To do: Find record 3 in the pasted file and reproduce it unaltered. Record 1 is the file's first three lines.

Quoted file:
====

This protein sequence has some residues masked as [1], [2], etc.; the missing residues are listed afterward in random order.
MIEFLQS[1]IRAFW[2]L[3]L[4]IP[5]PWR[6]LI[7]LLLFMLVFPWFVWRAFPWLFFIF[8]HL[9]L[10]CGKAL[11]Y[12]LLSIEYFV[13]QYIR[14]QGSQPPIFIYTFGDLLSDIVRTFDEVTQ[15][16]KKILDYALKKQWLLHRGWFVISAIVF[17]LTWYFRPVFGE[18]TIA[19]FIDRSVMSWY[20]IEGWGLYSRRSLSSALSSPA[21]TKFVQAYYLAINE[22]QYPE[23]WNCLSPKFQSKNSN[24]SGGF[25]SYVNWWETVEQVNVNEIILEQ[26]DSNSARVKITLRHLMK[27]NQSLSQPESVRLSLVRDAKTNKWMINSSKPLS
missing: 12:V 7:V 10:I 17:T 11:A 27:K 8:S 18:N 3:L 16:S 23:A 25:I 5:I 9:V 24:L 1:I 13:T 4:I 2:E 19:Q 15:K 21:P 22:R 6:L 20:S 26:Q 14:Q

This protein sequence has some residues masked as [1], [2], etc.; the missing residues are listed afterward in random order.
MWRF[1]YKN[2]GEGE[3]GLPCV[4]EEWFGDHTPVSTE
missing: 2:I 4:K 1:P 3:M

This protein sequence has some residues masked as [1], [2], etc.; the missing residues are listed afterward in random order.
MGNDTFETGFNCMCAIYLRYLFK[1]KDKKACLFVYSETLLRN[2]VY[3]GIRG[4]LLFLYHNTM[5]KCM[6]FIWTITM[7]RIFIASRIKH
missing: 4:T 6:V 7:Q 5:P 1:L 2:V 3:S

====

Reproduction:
This protein sequence has some residues masked as [1], [2], etc.; the missing residues are listed afterward in random order.
MGNDTFETGFNCMCAIYLRYLFK[1]KDKKACLFVYSETLLRN[2]VY[3]GIRG[4]LLFLYHNTM[5]KCM[6]FIWTITM[7]RIFIASRIKH
missing: 4:T 6:V 7:Q 5:P 1:L 2:V 3:S